The Women's Super League title was awarded to Chelsea on Friday, with the Blues leapfrogging rivals Manchester City on a points-per-game metric.
Kelly Simmons, the FA’s Director of the Women’s Professional Game, came onto a video chat later in the day with a handful of journalists to answer some questions about what this week's decisions mean, and how things will look going forward.
In a nice, digestible format – here's some of the key answers.
When Will the 2020/21 WSL Start?
The burning question since this week's cancellation of the 2019/20 season: when are we next going to see women's top-flight football in England?
"We've been consulting with the clubs this week and with the board today, and we're planning to come back on the 5/6 September."
Was the Reason to Cancel the Season Purely Money-Driven?
Another question that's been asked: with all of the restarts around Europe, and Germany's women's league already up and running, why did the WSL and Championship end their seasons? Was it just a question of funding?
"We're guided by government policy, so we waited for the protocols to come out with regards to coming back to training. When we looked at those and consulted with the clubs, there were a number of practical obstacles to the clubs delivering those operationally, as well as the cost around testing.
"It became clear quite early once we started to assess those protocols that there were going to be a number of challenges beyond the costs of testing. We spoke to the captains of all the clubs and they had concerns about coming back, it was an almost unanimous decision from the clubs to terminate the season and focus on coming back [for 2020/21]."
Are Clubs in a Financial Hole Because of the Season Cancellation?
Men's clubs up and down the country are issuing dire warnings about their financial situations as they suffer from a lack of matchday revenue and associated income – but the structure of the women's game means that's less of an issue.
"The FA puts £7m a year into the WSL/Champ and despite the fact that we're going through cuts, the FA have ring-fenced that £7m. The next step for us is to go through the protocols with the clubs and work out what's required, we're talking to the football stakeholders and the government about making sure we come back in September.
"We've reviewed all the clubs' finances and they're all okay in that sense [surviving until next season]. A number of clubs have come out and reemphasised their commitment to the women's game."
When Will the FA Cup Come Back?
There had been some suggestion that the 2019/20 FA Cup could be completed in the gap between the end of the cancelled season and the start of the new one, but that will not be the case. The hope is still to complete the competition – currently at its quarter-final stage – in the early months of the 2020/21 season.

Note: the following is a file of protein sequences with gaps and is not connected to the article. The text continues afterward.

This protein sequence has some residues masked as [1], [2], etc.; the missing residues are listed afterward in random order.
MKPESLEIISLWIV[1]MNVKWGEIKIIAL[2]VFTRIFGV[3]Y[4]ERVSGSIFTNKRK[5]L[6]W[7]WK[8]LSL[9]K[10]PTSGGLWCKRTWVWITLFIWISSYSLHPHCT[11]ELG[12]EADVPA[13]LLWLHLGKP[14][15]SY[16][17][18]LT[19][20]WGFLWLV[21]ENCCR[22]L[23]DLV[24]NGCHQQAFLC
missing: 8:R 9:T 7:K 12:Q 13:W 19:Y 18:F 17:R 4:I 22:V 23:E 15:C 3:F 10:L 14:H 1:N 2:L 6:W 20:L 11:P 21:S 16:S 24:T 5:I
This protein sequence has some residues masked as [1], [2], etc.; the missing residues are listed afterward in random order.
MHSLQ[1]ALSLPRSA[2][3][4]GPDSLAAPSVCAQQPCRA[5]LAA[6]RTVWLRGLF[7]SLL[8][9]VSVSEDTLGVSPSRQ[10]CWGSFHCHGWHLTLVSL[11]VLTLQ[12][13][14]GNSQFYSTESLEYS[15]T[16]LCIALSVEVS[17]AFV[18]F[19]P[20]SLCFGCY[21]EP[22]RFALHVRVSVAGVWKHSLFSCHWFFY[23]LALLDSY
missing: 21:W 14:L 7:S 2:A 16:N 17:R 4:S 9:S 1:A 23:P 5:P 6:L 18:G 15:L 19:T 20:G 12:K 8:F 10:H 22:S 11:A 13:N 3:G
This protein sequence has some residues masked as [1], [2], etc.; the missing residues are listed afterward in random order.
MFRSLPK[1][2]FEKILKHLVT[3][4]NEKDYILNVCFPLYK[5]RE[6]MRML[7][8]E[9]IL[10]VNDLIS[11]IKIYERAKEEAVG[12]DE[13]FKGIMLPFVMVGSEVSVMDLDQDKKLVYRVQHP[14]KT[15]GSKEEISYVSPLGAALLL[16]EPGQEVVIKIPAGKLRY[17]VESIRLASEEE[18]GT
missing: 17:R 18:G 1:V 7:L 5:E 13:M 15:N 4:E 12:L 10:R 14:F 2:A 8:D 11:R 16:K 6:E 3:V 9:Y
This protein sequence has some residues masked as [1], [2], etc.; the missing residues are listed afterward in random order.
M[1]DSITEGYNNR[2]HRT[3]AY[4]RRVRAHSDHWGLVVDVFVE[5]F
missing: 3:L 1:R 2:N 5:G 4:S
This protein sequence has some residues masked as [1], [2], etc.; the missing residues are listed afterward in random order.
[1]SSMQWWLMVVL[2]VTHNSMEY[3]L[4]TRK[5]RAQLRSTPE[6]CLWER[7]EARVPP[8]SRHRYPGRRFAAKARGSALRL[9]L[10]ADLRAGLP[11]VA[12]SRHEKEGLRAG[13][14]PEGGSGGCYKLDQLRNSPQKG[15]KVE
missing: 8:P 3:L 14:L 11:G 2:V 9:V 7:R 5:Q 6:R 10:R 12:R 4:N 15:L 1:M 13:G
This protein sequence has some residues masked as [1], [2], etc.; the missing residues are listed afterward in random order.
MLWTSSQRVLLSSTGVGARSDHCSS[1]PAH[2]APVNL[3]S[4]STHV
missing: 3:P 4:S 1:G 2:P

"In terms of putting the players at the centre and giving them the right pre-season training, so they're in the best position to deliver a great product for the clubs and for England, and to protect them from injury, that leads us to that early September restart. If we can get the Women's FA Cup away, it's more likely to be weaved into those early months of the season.
"We've got to check in with FIFA about completing competitions in a different season. We want to bring it back, it could be three brilliant weekends of women's football on the BBC, and we know that the women's FA Cup delivers big audiences. We've spoken to all the clubs this week and there's support for it if we can deliver it."
How Many Clubs Will Be in the Championship?
With every league below the Championship cancelled and voided some weeks ago, no new clubs will be coming up to the second tier – and winless Charlton will get a reprieve. There was, however, meant to be a double promotion in order to bring the number of teams in the Championship back to an even number.
There will be no rejigging of the leagues in order to facilitate that, rather another season with 11 teams and a double promotion at the end of the campaign.
"It's not perfect and at the end of next season we'll correct it, but the women's football board have to look at the entire pyramid and be conscious that the decision was to null and void the lower leagues. Having null and voided tier three, we'll operate with 11 teams next year and work to get football back as quickly as we can. At the end of next season we'll revert to two-up to return to 12."
When Will the Transfer Window Be?
Simple question, simple answer.
"We've agreed the transfer windows with the board today, we're looking at the window opening on 19 June through to 10 September."
For more from Chris Deeley, follow him on Twitter at @ThatChris1209!